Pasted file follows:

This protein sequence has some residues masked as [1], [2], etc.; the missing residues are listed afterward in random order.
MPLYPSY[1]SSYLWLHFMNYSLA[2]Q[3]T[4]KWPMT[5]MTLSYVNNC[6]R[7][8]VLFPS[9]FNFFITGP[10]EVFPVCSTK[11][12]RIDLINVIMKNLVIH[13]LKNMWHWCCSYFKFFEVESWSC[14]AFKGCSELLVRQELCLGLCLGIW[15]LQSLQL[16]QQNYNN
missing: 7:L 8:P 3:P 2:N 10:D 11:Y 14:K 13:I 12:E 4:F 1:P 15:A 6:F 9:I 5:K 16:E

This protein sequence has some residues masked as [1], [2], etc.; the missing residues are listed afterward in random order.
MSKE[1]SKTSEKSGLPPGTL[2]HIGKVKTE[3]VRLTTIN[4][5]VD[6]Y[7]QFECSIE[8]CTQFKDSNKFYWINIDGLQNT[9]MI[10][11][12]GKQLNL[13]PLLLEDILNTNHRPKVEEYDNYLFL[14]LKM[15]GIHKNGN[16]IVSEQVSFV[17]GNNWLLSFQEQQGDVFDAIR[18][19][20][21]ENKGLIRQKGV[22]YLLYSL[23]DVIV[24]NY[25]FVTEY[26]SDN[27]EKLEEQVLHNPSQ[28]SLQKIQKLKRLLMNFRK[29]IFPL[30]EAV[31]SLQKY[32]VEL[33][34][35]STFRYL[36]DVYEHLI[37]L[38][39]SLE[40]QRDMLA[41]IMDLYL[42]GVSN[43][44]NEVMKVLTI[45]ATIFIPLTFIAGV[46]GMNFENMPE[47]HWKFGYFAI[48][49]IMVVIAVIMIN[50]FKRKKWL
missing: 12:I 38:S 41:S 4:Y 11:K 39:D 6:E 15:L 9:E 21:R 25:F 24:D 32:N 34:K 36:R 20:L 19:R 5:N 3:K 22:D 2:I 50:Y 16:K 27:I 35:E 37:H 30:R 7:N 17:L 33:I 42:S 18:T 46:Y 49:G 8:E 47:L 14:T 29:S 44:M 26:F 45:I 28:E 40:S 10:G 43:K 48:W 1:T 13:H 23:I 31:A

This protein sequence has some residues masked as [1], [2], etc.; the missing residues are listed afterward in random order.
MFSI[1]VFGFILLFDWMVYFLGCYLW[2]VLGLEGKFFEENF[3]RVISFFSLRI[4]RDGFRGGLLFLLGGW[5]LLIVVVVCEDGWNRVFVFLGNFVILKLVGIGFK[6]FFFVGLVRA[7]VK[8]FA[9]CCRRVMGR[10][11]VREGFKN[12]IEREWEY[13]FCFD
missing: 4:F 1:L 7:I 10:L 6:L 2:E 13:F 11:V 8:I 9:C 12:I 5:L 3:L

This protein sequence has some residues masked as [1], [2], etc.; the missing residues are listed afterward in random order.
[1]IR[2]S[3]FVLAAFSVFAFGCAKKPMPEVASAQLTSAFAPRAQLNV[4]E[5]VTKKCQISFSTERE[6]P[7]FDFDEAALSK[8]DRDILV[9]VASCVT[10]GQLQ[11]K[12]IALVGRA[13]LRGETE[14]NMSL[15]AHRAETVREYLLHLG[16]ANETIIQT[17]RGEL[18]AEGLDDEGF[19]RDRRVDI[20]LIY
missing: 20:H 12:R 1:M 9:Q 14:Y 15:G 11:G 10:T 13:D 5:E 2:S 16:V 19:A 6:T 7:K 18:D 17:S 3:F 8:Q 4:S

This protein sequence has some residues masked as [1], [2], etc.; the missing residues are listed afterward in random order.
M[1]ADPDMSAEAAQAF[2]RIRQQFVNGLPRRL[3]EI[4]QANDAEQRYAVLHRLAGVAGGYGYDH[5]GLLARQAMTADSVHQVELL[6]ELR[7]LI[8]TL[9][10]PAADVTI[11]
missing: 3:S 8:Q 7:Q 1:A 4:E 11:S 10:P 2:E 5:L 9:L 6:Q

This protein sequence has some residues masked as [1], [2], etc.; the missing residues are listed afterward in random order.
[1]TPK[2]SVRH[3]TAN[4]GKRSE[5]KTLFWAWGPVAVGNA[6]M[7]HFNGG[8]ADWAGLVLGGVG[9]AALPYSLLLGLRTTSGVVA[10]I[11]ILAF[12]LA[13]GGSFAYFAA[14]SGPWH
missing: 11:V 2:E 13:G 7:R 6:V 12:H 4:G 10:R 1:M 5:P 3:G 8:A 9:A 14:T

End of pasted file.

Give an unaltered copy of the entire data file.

This protein sequence has some residues masked as [1], [2], etc.; the missing residues are listed afterward in random order.
MPLYPSY[1]SSYLWLHFMNYSLA[2]Q[3]T[4]KWPMT[5]MTLSYVNNC[6]R[7][8]VLFPS[9]FNFFITGP[10]EVFPVCSTK[11][12]RIDLINVIMKNLVIH[13]LKNMWHWCCSYFKFFEVESWSC[14]AFKGCSELLVRQELCLGLCLGIW[15]LQSLQL[16]QQNYNN
missing: 7:L 8:P 3:P 2:N 10:D 11:Y 14:K 13:I 12:E 4:F 1:P 15:A 6:F 9:I 5:K 16:E

This protein sequence has some residues masked as [1], [2], etc.; the missing residues are listed afterward in random order.
MSKE[1]SKTSEKSGLPPGTL[2]HIGKVKTE[3]VRLTTIN[4][5]VD[6]Y[7]QFECSIE[8]CTQFKDSNKFYWINIDGLQNT[9]MI[10][11][12]GKQLNL[13]PLLLEDILNTNHRPKVEEYDNYLFL[14]LKM[15]GIHKNGN[16]IVSEQVSFV[17]GNNWLLSFQEQQGDVFDAIR[18][19][20][21]ENKGLIRQKGV[22]YLLYSL[23]DVIV[24]NY[25]FVTEY[26]SDN[27]EKLEEQVLHNPSQ[28]SLQKIQKLKRLLMNFRK[29]IFPL[30]EAV[31]SLQKY[32]VEL[33][34][35]STFRYL[36]DVYEHLI[37]L[38][39]SLE[40]QRDMLA[41]IMDLYL[42]GVSN[43][44]NEVMKVLTI[45]ATIFIPLTFIAGV[46]GMNFENMPE[47]HWKFGYFAI[48][49]IMVVIAVIMIN[50]FKRKKWL
missing: 12:I 38:S 41:S 4:Y 11:K 39:D 6:E 15:L 9:E 21:R 25:F 24:D 32:N 34:K 36:R 20:L 19:R 5:N 3:K 22:D 2:I 50:Y 16:K 27:I 35:E 37:H 30:R 7:N 17:L 33:I 42:S 18:T 46:Y 49:G 8:E 47:L 14:T 29:S 44:M 26:F 45:I 28:E 40:S 10:G 43:K 48:W 1:T 13:H 23:I 31:A

This protein sequence has some residues masked as [1], [2], etc.; the missing residues are listed afterward in random order.
MFSI[1]VFGFILLFDWMVYFLGCYLW[2]VLGLEGKFFEENF[3]RVISFFSLRI[4]RDGFRGGLLFLLGGW[5]LLIVVVVCEDGWNRVFVFLGNFVILKLVGIGFK[6]FFFVGLVRA[7]VK[8]FA[9]CCRRVMGR[10][11]VREGFKN[12]IEREWEY[13]FCFD
missing: 4:F 1:L 7:I 10:L 6:L 2:E 13:F 11:V 8:I 9:C 12:I 5:L 3:L

This protein sequence has some residues masked as [1], [2], etc.; the missing residues are listed afterward in random order.
[1]IR[2]S[3]FVLAAFSVFAFGCAKKPMPEVASAQLTSAFAPRAQLNV[4]E[5]VTKKCQISFSTERE[6]P[7]FDFDEAALSK[8]DRDILV[9]VASCVT[10]GQLQ[11]K[12]IALVGRA[13]LRGETE[14]NMSL[15]AHRAETVREYLLHLG[16]ANETIIQT[17]RGEL[18]AEGLDDEGF[19]RDRRVDI[20]LIY
missing: 20:H 12:R 1:M 9:Q 14:Y 15:G 11:G 10:T 13:D 5:E 2:S 16:V 19:A 6:T 7:K 18:D 17:S 3:F 8:Q 4:S

This protein sequence has some residues masked as [1], [2], etc.; the missing residues are listed afterward in random order.
M[1]ADPDMSAEAAQAF[2]RIRQQFVNGLPRRL[3]EI[4]QANDAEQRYAVLHRLAGVAGGYGYDH[5]GLLARQAMTADSVHQVELL[6]ELR[7]LI[8]TL[9][10]PAADVTI[11]
missing: 3:S 8:Q 7:Q 1:A 4:E 11:S 10:P 2:E 5:L 9:L 6:Q

This protein sequence has some residues masked as [1], [2], etc.; the missing residues are listed afterward in random order.
[1]TPK[2]SVRH[3]TAN[4]GKRSE[5]KTLFWAWGPVAVGNA[6]M[7]HFNGG[8]ADWAGLVLGGVG[9]AALPYSLLLGLRTTSGVVA[10]I[11]ILAF[12]LA[13]GGSFAYFAA[14]SGPWH
missing: 11:V 2:E 13:G 7:R 6:V 12:H 4:G 10:R 1:M 5:P 3:G 8:A 9:A 14:T